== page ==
Both shows also trialled the disk-based Sony XDCAM in their last series. “The consensus seems to be this is the way most programming is going,” says I'm a Celebrity executive producer Richard Cowles. “We ran a tape and tapeless solution alongside each other and had a few issues initially with the volume of content. The issues we faced were ensuring that the bandwidth was available at all times to all systems. We resolved them by increasing the speed of the connections between servers.”
Rising from the ashes
Despite an uncertain outlook for on-location editing on live daily shows, one company that has faith in the genre is DDF. Set up by seven former Resolution staff, it is capitalising on developments in workflow technology to create a new, streamlined company. With the help of tapeless technologist EVS, Avid and ERA, DDF has developed a tapeless system which will simplify productions of live reality shows such as Big Brother: Celebrity Hijack, which it is currently working on.
DDF technical director Mark Openshaw says: “This new solution incorporates bespoke software to manage and interface hardware from Avid (Transfer Managers, Interplay and Isis) and EVS (XT(2), IP Director).”
The system doesn't require digitising - the process by which the editor waits for footage from the tape to be loaded into an edit system. Instead it feeds straight into the Isis. Once a decision is made by the story director or story producers the editors can act straight away without any digitising. Directors can make more choices more quickly and can move from one storyline immediately if the second is more interesting. In addition, experienced editors can begin the editing process before they are given directions, where they have a feel for the story.
It also means that DDF can deal with increased footage without the additional edit suites that would normally be required. The system is being developed to allow for rapid multi-purposing as it can automatically send content direct to 3G or the web. Openshaw says: “The faster you get the footage to the end user, the more engaging it is.”
This will potentially remove some of the more repetitive and complex tasks for the people working on it. Similarly those employed in the creation of spin-offs such as Big Brother's Little Brother or X Factor will have more time to polish the shows they are working on. Openshaw said: “Producers are always keen to have more time for staff to work on the shows.”
So, will this new streamlined workflow help DDF avoid the problems experienced by Resolution and build a successful business based on on-location editing?
The consensus within the post industry was that while Resolution was a respected company that offered a unique, efficient service in a post market suffering from oversupply and falling rates, it was likely to suffer when shows it worked on such as Fame Academy and Popstars were not recommissioned.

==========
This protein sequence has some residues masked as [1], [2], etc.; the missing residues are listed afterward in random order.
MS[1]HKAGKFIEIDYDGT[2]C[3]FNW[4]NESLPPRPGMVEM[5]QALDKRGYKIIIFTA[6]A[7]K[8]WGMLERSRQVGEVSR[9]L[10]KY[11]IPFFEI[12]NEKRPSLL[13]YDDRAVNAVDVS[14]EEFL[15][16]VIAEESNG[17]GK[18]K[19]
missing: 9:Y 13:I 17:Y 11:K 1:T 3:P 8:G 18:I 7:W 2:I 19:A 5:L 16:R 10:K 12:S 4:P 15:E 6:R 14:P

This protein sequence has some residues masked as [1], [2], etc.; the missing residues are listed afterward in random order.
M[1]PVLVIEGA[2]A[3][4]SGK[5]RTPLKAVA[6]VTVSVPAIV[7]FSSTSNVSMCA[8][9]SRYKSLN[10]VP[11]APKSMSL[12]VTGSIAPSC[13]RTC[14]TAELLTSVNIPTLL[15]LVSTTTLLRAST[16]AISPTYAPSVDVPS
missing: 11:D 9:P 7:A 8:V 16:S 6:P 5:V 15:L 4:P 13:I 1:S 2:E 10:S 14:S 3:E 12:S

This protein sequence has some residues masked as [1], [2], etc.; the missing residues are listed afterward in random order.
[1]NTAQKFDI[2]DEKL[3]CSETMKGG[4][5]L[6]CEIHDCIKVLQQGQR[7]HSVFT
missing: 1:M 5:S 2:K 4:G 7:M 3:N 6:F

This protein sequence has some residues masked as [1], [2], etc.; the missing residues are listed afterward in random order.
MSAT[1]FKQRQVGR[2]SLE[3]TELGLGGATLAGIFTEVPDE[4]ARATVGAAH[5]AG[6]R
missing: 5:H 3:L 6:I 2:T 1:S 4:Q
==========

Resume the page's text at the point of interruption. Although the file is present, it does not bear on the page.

Envy senior producer Jannine Martin who worked on The Restaurant advises companies working in this genre: “Reality TV shows are a good source of income but they require a very high level of service provision over a long period - this may be a drain on a firm's resources. It is important for facilities to balance this type of work against drama, docs and short-form work.”
Although on-location editing is the focus for its business, DDF is aware of the need to diversify beyond the genre. Managing director Mike Saunders says: “We will continue to work on Celebrity Hijack but we are keen to broaden our portfolio in this area. We are looking to secure outside broadcast work such as sports, festivals and other outdoor events.”
It should have no problems finding a use for its skills, though, as Root 6's McGuinness points out: “Staff with experience on reality TV tend to be extremely efficient media managers and this is one of the most desirable and transferable skills in the industry.”
I'm a celebrity... get me out of here!
Set in the Australian jungle and hosted by that effervescent duo Ant and Dec, I'm a Celebrity... Get Me out of Here! has rekindled the ailing careers of many C-list celebs, including Peter Andre, Katie Price, Jason Donovan and Christopher Biggins.
The show faces all the traditional on-location challenges with the additional difficulties of being set in the jungle. The 23 Avid Adrenaline edit suites are set in Portakabins in a jungle clearing. They are air-conditioned and powered by super-silent generators with back-ups.
The workflow resembles that of Big Brother, with 40 cameras on camp and two streams, comprising one main stream and a second consisting of three ISO cameras (which are used for cutaway shots to back up the main stream/story).
The logging software CMS is a bespoke system created by Australia-based Cutting Edge, the post house also responsible for Hell's Kitchen and the Australian Big Brother.
When pushed for an opinion on the future of reality TV, executive producer Richard Cowles says: “I'm a Celebrity is an entertainment show and the building blocks, such as the Bushtucker trial and the Celebrity Chest, are typical of this type of show. While it is still entertaining viewers, it has got life.”
Although average ratings for series seven were down slightly on the previous year (on average 30% compared with 34% of the share), it still ranks as one of the most watched shows in ITV's schedule.